Georgia and the United States are working on how to reflect bilateral strategic partnership in actual actions, Mathew Bryza, the U.S. deputy assistant secretary of state, said in Tbilisi on December 16.
A senior lawmaker from the ruling party, Givi Targamadze, said earlier on December 16 that a draft of a comprehensive bilateral agreement existed, which also included military cooperation.
Speaking at a news conference on Tuesday evening Bryza said “no agreement exists.” He, however, added: “We are talking to Georgia about the ways to strengthen our cooperation in form of a strategic partnership.”
“What we talked about in details [with the Georgian officials] was U.S.-Georgian cooperation on security and strategic partnership,” he said. “We are still working through how to reflect the beautiful words – strategic partnership – in our actual actions, in our actual life.”
He said that the goal was to help Georgia to fulfill the criteria for membership in NATO.
“We are working in a multilateral framework within NATO through the NATO-Georgia Commission and we are working bilaterally as we structure the new strategic partnership with Georgia to help fulfill NATO’s requirements on military-security, as well as democratic reforms,” he said.
“Beyond that I’d rather not to get in any detail, because we are still developing our ideas,” Bryza added.
The U.S. official also said at the news conference that currently there was “the situation of significant tension” across the breakaway regions’ administrative borders and warned that it was hard to predict what would happen if provocations continued.
“If you look at the threats that South Ossetian militias make to EU monitors; if you look at the shootings at the OSCE observers by South Ossetians and if you look at the terrible incidents in western Georgia coming from the Abkhaz side, including murder of two Georgian policemen by snipers – this is totally unacceptable,” Bryza said.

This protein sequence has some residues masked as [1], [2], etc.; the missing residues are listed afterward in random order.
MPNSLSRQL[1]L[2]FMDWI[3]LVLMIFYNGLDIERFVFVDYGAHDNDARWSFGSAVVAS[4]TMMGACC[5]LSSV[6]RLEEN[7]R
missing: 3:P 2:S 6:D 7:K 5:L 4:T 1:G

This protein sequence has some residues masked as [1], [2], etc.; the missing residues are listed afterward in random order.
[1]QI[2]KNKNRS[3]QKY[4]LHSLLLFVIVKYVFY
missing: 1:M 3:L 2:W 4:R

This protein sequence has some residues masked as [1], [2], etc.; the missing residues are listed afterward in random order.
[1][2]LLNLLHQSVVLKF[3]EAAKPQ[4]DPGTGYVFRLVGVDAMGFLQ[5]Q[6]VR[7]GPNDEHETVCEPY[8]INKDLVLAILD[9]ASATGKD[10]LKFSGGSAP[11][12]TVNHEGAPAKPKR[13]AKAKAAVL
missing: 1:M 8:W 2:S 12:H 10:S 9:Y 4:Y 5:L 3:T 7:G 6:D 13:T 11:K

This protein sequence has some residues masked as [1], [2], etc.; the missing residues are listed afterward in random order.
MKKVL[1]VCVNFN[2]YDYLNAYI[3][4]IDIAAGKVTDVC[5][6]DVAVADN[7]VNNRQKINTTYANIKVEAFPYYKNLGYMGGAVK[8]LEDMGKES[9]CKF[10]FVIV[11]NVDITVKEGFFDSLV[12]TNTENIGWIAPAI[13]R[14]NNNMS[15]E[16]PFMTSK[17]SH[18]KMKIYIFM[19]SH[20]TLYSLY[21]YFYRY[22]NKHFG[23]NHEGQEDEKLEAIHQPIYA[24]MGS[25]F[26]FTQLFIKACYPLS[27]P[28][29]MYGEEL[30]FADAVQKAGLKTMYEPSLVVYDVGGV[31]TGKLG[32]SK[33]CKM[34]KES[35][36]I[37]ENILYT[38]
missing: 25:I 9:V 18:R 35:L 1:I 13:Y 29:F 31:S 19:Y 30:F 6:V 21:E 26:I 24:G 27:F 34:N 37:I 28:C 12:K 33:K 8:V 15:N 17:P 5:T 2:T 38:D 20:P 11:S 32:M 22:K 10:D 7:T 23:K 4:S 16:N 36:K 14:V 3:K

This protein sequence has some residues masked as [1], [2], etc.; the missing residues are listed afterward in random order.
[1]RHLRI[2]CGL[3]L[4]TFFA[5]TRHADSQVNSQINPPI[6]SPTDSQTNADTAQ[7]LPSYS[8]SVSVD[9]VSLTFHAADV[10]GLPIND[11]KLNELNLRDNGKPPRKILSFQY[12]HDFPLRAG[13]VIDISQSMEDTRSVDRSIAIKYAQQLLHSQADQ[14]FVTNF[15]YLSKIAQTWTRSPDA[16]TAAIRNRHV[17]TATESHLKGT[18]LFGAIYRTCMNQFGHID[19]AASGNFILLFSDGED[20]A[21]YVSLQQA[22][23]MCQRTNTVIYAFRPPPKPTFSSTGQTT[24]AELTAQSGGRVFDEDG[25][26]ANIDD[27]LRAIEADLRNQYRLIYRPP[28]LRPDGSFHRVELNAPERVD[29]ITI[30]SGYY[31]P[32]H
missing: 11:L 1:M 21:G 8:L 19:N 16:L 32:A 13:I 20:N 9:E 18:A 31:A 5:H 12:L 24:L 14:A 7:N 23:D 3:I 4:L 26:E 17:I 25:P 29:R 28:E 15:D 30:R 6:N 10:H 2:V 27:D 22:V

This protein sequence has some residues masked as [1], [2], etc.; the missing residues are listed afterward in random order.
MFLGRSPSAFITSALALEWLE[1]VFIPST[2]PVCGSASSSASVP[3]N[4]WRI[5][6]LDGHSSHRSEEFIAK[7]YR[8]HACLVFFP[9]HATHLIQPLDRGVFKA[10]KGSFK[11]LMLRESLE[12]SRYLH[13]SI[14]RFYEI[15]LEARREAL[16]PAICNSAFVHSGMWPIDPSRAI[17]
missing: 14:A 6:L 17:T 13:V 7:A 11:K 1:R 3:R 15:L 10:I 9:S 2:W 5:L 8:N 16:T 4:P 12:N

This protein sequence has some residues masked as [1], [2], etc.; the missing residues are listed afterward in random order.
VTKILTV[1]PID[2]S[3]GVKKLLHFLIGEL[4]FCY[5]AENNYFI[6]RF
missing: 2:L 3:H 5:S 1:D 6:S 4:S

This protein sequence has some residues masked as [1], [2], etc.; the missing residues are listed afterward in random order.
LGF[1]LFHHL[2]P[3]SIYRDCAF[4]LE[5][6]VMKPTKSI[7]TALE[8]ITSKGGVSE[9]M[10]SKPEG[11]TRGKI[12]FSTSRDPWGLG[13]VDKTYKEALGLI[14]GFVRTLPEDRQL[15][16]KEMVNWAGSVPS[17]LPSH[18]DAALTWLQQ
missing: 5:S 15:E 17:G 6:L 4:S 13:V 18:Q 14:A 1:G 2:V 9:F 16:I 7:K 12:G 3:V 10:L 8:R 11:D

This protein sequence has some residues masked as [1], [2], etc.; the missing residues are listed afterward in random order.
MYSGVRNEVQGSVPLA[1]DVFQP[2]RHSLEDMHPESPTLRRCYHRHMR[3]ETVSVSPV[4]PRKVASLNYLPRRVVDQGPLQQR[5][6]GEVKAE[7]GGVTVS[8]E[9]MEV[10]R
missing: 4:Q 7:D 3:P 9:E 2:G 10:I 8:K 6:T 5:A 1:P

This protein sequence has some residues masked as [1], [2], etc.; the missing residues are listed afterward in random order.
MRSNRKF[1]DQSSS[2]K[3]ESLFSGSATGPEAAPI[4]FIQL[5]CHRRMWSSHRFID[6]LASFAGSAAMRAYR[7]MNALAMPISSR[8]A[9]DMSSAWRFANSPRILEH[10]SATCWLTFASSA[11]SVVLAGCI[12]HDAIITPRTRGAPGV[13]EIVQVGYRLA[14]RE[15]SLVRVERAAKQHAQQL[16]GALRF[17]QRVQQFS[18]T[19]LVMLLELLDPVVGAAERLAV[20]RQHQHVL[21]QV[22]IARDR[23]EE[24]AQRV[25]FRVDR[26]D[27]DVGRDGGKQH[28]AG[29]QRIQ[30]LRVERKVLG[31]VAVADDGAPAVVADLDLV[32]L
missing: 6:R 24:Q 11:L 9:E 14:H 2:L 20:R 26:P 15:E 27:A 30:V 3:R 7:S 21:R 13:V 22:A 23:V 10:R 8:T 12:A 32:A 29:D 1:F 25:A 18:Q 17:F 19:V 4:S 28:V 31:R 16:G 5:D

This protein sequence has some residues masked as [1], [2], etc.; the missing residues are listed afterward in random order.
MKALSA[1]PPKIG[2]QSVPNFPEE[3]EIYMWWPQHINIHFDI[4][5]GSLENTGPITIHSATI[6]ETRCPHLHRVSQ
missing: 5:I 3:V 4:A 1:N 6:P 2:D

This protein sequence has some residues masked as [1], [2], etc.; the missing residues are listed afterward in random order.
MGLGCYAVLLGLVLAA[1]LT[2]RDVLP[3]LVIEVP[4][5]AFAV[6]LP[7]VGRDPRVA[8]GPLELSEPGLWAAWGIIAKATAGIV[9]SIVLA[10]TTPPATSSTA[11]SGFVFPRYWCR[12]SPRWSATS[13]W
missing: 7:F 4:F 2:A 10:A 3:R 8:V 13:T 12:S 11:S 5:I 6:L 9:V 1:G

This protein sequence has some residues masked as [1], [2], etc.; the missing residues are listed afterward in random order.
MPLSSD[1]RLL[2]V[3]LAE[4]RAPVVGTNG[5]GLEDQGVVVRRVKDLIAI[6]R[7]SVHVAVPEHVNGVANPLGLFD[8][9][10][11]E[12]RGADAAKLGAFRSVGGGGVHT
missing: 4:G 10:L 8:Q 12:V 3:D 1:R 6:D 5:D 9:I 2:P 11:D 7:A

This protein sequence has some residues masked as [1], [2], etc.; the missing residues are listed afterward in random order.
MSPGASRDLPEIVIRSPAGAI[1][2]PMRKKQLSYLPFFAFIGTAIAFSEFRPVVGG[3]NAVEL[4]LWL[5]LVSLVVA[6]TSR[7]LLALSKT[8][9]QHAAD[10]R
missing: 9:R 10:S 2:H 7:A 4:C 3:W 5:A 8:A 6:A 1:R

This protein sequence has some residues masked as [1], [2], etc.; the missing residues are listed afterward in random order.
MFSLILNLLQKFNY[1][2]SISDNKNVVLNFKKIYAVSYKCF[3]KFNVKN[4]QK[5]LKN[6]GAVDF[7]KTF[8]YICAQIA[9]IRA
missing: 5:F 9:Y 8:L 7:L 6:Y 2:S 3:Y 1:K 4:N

“These attacks are happening from the territory controlled by the Russian military forces; so Russia has the responsibility to end those attacks on peaceful observers,” he said. “If these dangerous provocations continue, it is difficult to predict what will happen; after all this is Caucasus and bad things happen sometimes.”
Creating mechanisms for preventing incidents across the administrative boundary lines is expected to top the agenda of the third round of the Geneva talks planned for December 17-18.
Bryza said that it was Washington, which takes part in the Geneva talks, wanted “to make sure that every step that we take in the negotiating process brings us closer to restoring Georgia’s territorial integrity and to creating stability and reducing level of military tension, as well as to helping internally displaced persons to return in a dignified and safe way.”
‘Restoring Media Freedom Fully’
Bryza said that he had discussed during his meetings with the Georgian leadership and opposition leaders democratic reforms in the country.
He said that Washington welcomed the Georgian authorities’ plans about new wave of democratic reforms, including in respect of freedom of media.
“We want to see, we hope to see those plans implemented and to the degree that all of you – the journalists here in Georgia – will also concur that media freedoms have been fully restored and that you feel strong momentum on democratic reform being renewed,” Bryza said. “To be fair, we should acknowledge the dramatic progress that has been made in Georgia since November, 2003 and to be fair we should also acknowledge that there is tremendous work left to be accomplished.”